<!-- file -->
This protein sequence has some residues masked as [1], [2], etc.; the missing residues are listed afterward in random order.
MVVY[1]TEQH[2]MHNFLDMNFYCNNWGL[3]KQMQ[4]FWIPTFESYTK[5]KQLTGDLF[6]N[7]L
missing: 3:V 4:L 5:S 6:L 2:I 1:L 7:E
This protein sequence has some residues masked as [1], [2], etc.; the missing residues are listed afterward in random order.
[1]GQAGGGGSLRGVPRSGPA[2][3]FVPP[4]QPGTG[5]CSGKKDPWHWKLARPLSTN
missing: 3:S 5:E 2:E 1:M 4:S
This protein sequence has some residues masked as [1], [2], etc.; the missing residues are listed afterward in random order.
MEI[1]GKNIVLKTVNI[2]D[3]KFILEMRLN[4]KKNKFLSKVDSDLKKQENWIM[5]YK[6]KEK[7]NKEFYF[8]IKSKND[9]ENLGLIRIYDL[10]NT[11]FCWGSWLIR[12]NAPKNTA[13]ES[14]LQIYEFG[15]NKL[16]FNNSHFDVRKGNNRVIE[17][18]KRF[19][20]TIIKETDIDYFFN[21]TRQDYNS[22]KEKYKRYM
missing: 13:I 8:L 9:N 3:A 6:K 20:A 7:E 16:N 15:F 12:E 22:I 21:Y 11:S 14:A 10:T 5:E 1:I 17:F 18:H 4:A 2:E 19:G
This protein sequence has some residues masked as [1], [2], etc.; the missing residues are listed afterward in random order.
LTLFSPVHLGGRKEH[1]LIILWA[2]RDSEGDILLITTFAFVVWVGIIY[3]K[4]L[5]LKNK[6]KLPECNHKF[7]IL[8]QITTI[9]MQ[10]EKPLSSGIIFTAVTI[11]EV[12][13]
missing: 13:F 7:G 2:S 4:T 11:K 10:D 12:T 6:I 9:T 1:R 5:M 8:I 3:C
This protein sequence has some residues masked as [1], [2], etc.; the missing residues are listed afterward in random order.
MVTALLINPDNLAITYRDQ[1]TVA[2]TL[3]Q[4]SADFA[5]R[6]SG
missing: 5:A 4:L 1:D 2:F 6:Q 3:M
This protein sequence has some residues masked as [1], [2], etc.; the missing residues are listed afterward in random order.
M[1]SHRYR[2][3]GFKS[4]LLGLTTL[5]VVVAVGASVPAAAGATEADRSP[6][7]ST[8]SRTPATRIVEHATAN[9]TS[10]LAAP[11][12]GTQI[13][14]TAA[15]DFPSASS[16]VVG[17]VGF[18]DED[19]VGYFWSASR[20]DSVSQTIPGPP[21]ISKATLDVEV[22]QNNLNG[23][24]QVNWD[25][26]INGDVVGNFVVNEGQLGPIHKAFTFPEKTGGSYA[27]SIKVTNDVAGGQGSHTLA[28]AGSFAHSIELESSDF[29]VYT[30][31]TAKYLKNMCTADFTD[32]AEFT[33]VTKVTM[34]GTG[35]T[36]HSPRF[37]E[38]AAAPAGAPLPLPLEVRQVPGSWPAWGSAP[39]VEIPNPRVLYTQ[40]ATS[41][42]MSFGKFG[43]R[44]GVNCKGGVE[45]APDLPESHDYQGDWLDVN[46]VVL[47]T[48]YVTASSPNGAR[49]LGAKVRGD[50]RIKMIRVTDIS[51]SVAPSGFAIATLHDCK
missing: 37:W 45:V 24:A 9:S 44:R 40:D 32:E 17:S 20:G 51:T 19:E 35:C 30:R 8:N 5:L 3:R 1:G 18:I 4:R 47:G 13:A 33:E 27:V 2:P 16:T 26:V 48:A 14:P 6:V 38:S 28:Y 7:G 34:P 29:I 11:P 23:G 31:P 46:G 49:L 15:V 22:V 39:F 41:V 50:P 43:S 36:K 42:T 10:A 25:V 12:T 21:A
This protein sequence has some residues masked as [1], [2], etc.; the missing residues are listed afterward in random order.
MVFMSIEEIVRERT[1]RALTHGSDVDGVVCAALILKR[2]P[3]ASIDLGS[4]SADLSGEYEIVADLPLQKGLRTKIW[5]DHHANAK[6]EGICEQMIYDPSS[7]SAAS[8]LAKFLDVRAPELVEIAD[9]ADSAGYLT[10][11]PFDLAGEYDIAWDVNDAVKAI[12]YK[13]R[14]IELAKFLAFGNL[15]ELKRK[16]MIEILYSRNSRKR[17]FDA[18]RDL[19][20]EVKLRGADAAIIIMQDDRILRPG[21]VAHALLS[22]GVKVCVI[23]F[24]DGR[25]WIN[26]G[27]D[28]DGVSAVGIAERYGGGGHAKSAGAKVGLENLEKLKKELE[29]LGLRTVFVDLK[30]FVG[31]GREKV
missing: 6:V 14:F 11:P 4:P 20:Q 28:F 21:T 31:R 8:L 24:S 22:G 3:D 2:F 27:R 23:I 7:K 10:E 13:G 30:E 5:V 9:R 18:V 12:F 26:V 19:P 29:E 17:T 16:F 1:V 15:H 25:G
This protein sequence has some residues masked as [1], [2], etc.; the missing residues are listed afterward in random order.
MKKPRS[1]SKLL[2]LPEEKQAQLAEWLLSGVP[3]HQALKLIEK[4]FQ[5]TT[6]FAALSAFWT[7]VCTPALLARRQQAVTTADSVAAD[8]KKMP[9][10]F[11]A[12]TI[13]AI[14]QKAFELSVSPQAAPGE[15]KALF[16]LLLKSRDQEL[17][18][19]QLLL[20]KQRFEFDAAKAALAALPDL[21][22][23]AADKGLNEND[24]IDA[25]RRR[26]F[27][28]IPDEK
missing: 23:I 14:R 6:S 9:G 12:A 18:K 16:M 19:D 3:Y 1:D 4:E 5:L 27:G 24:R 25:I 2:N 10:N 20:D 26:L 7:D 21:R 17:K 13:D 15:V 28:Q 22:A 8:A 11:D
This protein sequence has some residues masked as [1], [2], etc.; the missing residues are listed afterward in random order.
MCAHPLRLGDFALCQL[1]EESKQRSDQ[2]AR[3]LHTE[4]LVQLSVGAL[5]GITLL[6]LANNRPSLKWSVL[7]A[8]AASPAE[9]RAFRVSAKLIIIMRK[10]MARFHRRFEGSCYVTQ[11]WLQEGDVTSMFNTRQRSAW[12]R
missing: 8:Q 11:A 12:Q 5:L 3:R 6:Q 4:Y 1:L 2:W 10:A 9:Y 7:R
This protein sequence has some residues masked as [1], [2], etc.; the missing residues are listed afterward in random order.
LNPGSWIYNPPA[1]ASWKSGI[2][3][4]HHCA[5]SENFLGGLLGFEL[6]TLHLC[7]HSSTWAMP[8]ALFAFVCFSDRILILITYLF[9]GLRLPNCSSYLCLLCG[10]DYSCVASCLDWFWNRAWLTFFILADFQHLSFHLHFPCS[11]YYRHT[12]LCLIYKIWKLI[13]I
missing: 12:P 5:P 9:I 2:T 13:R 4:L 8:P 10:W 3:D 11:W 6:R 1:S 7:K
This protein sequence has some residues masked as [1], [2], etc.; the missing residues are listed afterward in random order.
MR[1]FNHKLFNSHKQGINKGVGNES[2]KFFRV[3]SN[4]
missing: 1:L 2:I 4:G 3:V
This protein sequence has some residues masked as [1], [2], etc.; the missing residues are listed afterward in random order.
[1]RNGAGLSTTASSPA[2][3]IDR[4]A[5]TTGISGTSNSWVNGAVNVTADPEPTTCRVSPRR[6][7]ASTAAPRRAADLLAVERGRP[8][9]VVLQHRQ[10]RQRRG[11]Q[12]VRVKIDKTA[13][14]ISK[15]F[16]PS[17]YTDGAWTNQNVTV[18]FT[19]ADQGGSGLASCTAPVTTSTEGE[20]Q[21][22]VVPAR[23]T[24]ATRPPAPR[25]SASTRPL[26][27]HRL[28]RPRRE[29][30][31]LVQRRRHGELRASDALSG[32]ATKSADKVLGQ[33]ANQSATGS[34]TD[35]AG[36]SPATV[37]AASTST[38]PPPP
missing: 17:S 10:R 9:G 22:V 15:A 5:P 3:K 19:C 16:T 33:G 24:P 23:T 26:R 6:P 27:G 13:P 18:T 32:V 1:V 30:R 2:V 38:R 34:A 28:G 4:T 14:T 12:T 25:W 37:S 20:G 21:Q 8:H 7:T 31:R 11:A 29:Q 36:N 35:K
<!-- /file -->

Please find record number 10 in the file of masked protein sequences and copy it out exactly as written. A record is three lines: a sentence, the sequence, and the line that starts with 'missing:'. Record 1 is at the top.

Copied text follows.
This protein sequence has some residues masked as [1], [2], etc.; the missing residues are listed afterward in random order.
LNPGSWIYNPPA[1]ASWKSGI[2][3][4]HHCA[5]SENFLGGLLGFEL[6]TLHLC[7]HSSTWAMP[8]ALFAFVCFSDRILILITYLF[9]GLRLPNCSSYLCLLCG[10]DYSCVASCLDWFWNRAWLTFFILADFQHLSFHLHFPCS[11]YYRHT[12]LCLIYKIWKLI[13]I
missing: 12:P 5:P 9:I 2:T 13:R 4:L 8:P 10:W 3:D 11:W 6:R 1:S 7:K